The building may have an open frontage regardless of code provisions.  This is often the least costly option to ensure a building may be of a certain area.  The maximum increase for open frontage is 1.75; that is, this building would be permitted to be 19,000 x 1.75 = 33,250 square feet.  The base square footage of 19,000 is also equal to the maximum permitted for the Type IIIA construction type building.  Open frontage by itself is not enough to permit the building area.  Consulting Table 506.2, it is evident that, with sprinklers, a one story office building of Type IIIB construction may be 76,000 square feet.  Sprinklering solves the building size problem.

The other way to solve the problem without sprinklers or open frontage is to divide the building in half with a fire wall (proper).  A fire wall proper has a foundation and is required to stay erect after the construction on one side of it totally collapses.  When a fire wall is installed, the building code considers each side of the building its own building.  In our example, a fire wall installed directly in the middle of the building would bisect it into two areas of 18,500.  No increase in construction type would be required.  Figure 2 illustrates the firewall solution (the building areas in the figure are not equal).

Figure 2:  Two Buildings Created by a Fire Wall

Building Height

In the same way that construction type affects the maximum building area, so it does with building height.  Building height is specified in two ways:  by stories and by feet above grade.  Small increases are allotted for sprinklering, but they are not nearly as dramatic as that for building area.  Most buildings of appreciable height are always Type I construction.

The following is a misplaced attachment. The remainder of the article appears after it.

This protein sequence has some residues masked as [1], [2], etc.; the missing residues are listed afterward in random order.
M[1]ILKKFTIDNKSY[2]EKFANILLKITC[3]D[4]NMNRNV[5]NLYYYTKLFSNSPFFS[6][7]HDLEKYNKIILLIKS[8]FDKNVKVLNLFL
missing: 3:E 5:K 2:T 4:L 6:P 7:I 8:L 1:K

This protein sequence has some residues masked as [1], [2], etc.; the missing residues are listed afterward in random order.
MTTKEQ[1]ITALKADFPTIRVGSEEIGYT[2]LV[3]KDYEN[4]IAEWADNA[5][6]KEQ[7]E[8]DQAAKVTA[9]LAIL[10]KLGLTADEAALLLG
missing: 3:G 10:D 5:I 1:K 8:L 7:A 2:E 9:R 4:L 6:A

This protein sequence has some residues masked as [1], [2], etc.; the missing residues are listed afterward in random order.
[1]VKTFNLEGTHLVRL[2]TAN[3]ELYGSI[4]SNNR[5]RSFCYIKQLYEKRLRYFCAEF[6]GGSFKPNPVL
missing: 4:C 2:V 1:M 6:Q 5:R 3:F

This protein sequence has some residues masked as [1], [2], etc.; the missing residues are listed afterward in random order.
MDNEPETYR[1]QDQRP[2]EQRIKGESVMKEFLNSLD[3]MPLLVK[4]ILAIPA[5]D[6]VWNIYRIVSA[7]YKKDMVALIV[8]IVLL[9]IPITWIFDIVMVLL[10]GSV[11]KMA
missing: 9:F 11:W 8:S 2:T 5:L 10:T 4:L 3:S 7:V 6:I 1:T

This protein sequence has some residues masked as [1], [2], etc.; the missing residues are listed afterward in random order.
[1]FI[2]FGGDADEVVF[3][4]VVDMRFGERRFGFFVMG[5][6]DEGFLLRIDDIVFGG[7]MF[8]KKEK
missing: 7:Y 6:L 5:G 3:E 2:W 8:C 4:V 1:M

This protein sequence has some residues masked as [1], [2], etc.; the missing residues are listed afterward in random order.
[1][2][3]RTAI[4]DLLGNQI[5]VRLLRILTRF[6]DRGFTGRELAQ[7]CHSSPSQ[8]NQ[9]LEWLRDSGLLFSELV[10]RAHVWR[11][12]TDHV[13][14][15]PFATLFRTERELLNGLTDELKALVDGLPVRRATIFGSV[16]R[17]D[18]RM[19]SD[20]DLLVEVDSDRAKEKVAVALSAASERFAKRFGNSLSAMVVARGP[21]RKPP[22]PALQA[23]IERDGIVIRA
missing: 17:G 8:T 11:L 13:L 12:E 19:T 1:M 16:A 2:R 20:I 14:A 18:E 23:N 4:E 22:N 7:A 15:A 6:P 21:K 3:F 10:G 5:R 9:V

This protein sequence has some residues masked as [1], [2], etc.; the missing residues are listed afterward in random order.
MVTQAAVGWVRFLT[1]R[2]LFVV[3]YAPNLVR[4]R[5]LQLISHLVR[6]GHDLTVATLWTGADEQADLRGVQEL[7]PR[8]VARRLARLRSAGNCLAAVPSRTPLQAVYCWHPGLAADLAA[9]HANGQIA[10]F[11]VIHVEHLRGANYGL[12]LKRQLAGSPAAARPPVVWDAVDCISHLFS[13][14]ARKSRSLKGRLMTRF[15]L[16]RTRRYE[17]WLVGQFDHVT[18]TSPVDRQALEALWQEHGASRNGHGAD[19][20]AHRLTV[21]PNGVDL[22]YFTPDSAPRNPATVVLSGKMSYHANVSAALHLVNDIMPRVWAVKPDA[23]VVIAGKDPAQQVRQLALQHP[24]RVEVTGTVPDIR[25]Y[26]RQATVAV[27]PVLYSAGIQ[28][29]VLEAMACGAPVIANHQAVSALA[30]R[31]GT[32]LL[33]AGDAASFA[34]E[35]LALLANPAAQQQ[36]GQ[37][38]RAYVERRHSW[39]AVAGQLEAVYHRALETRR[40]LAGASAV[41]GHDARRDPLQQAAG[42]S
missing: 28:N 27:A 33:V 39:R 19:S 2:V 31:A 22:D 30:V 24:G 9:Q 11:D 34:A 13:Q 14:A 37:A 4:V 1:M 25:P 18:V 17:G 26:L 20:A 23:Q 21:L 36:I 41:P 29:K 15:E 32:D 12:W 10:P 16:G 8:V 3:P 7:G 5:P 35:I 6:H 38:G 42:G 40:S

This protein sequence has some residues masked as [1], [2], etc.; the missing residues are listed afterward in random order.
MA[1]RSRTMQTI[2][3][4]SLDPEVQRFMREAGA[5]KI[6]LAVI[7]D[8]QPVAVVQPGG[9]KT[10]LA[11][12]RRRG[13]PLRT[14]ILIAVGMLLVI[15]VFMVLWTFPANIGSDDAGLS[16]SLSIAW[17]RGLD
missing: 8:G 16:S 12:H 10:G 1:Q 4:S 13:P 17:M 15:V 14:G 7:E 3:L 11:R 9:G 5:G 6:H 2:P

Going back to our Type IIIB office building—what is its maximum height?  We will consider it as Type IIIB with no sprinklers.  Tables 504.3 and 504.4 prescribe the limits in feet and stories, respectively.  The building would be permitted to be 55 feet and three stories maximum.  Sprinklering would increase the height by 20 feet and 1 story.

Other Considerations of Construction Type

Types I and II construction, noncombustible, produce some severe limitations on building construction because they do not permit combustible materials.  The code has a section of exceptions where combustible construction is permitted.  One example are mounting boards for plumbing fixtures.  Other wood used in Types I and II construction mostly has to be fire retardant treated if it is used at all.

There are numerous instances in the IBC where construction type has to be considered in a requirement or whether a requirement applies at all.  The code recognizes certain difficulties in providing certain construction features when certain construction types are being used.  For example, a Type V building’s roof may have fire resistance rating requirements waived because they would be difficult to achieve.